Drawing on his years of experience in the heart of California's Silicon Valley, Adrian Turner, Data61 CEO, disagrees with Roy's assertion on capital funding.

"I don't think the problem is access to capital; capital will go wherever the good ideas are," Turner said. "The money is there, but I think the investors need education as much as the entrepreneurs."

Turner believes what Australian entrepreneurs actually need to do is think globally.

"We have the best in class, best in the world talent, but the framing is very domestic," he said.

"I think that another thing is a sense of alignment across different parts of the ecosystem and I came back to be a part of that solution.

"The definition of success is we tend to set out to build the Australian derivative of Airbnb or Uber. We're better than that. I think we need to set out to build fundamentally disruptive and new industries."

Feld agrees, saying that while there are challenges at different stages of financing, anywhere in the world you can generally develop very early stage capital.

"But if you think about the seed investing scene in any of the major cities in Australia there are seed investors. It might be harder to find, but it's available," he said.

"In addition, the growth capital, once a company is really growing quickly, growth capital doesn't really care where you're located geographically, it will find you.

"It's that intermediately stage, the sort of $2 million-$20 million that's often extremely hard to raise. But it turns out that it's hard to raise that no matter where you are in the world -- even if you're in Silicon Valley that's a challenging fundraising zone not because there's a lack of capital but because there's so many companies competing for the amount of capital that's available."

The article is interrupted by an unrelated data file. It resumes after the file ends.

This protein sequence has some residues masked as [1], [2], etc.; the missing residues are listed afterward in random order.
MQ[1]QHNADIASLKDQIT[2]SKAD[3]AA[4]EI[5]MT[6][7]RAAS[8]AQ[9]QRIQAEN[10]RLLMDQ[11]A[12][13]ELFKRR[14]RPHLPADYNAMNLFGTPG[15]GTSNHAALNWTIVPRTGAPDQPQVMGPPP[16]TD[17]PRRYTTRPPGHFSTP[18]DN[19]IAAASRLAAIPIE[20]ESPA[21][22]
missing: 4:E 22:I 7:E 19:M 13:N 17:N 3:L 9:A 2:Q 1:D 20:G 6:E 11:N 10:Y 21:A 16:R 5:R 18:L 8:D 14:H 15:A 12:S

When it comes to Australian startups heading overseas to find funding, Feld believes it is a hugely beneficial move for the Australian scene, as the goal of the migrating startup should be to network across the world.

"You don't want to be isolated. If you're insular within your own geography you lose out on the ability to build a much larger network," he said.

"Technology is not limited by geography."

In 2010, Feld came across a little-known startup with a team of around 10 people pitching its wearables idea to Foundry Group. That company was FitBit. Feld joined the board and when the company went public, Foundry Group was the largest shareholder in the company.

"At the time that I invested, my partners and I, we were very interested in the notion of what we were calling human instrumentation and we didn't really know what exactly that meant other than the idea that as human beings we'd be increasingly integrated with computers and we'd be starting to instrument ourselves in lots of different ways," he said.

The FitBit investment followed on from the one Feld made in games manufacturer Zynga in 2007.

"One of the challenges of being an early stage investor is that you never know what's really going to be successful and I've yet to meet an early stage investor who has said, 'I really didn't think much of that company, I didn't think it was going to be successful but I went and invested anyway'," Feld added.